India still imports 60 per cent of its defence requirement and has not been able to develop a proper rifle for its armed forces, Vice President Hamid Ansari said today, bemoaning the government's "inadequate" push for research and development.
India still imports 60 per cent of its defence requirement and has not been able to develop a proper rifle for its armed forces, Vice President Hamid Ansari said today, bemoaning the government’s “inadequate” push for research and development. Ansari’s comments come after an indigenously built rifle “miserably failed” the firing tests conducted by the Army, which is seeking a replacement for the ageing INSAS model. The vice president also said the India devotes only 0.9 per cent of its GDP for scientific research, compared to 2 per cent by China and 2.8 and 4.6 per cent by Germany and Israel respectively.
The number of PhDs in the pure sciences in the country is “abysmally low” and India is “far behind” in the fast-changing world, he said, and questioned why this had gone unattended by several governments. “The governmental effort into the R&D is inadequate. After 70 years of independence, we still import 60 per cent of our defence requirements…not kitchen requirements (but) defence requirements,” Ansari said. He added, with apprehension, that India is totally dependent on suppliers and what they would do in “certain conditions”. “We, to this day, cannot prepare a proper rifle that is used by our army. We have to go and buy rifles outside,” Ansari said.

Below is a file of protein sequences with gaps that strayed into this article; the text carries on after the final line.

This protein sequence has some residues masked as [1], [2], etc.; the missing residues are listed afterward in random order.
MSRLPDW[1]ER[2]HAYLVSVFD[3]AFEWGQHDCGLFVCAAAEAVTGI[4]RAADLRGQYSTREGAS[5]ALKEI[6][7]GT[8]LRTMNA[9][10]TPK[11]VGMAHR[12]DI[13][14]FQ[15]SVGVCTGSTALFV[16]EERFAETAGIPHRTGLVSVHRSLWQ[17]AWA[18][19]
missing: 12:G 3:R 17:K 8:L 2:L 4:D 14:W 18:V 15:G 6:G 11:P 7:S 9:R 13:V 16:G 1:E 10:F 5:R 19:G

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According to a report by the Stockholm International Peace Research Institute (SIPRI), India was the world’s largest importer of major arms in the last five years and its overseas procurement was far greater than that of China and Pakistan. The report noted that India accounted for 13 per cent of the total global arms imports between 2012 and 2016 — the highest among all countries. Ansari’s remarks come days after Vice Chief of Army Staff Lt Gen Sarath Chand said Pakistan has a better military industrial base and exports more defence equipment than India, as he came down heavily on ordnance factories which manufacture weapons for the forces. Chand bemoaned that ordnance factories in India have not been able to keep pace with changing technology adding that “there is no competition whatsoever” and it is “an unsuccessful method of supporting our defence requirements”.
Ansari, who demits office on August 10, was speaking at the inaugural function on Science & Technology Innovations organised in the Parliament complex by scientific ministries under the aegis of the Parliamentary Standing Committee on Science & Technology, Environment and Forests. Lok Sabha Speaker Sumitra Mahajan, Science and Technology Minister Harsh Vardhan, his deputy Y S Chowdary and Jitendra Singh, the minister of state for the departments of atomic energy and space, were also present at the event. The vice president also highlighted the need to create science consciousness in society. “The Constitution said we should develop scientific temper and I see very little effort in that direction. Science consciousness has to be developed with diligence and involvement of time.”